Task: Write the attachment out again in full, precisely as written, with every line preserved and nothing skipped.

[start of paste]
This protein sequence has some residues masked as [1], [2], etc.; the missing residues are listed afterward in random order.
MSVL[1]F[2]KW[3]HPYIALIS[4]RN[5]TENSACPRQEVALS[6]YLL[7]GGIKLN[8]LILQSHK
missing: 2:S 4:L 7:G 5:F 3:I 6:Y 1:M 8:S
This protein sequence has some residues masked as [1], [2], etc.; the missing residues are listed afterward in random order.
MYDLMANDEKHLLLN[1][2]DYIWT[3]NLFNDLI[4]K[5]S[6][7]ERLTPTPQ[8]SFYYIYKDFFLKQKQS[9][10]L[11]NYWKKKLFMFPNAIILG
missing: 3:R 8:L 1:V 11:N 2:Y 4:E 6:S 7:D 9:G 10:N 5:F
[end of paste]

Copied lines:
This protein sequence has some residues masked as [1], [2], etc.; the missing residues are listed afterward in random order.
MSVL[1]F[2]KW[3]HPYIALIS[4]RN[5]TENSACPRQEVALS[6]YLL[7]GGIKLN[8]LILQSHK
missing: 2:S 4:L 7:G 5:F 3:I 6:Y 1:M 8:S
This protein sequence has some residues masked as [1], [2], etc.; the missing residues are listed afterward in random order.
MYDLMANDEKHLLLN[1][2]DYIWT[3]NLFNDLI[4]K[5]S[6][7]ERLTPTPQ[8]SFYYIYKDFFLKQKQS[9][10]L[11]NYWKKKLFMFPNAIILG
missing: 3:R 8:L 1:V 11:N 2:Y 4:E 6:S 7:D 9:G 10:N 5:F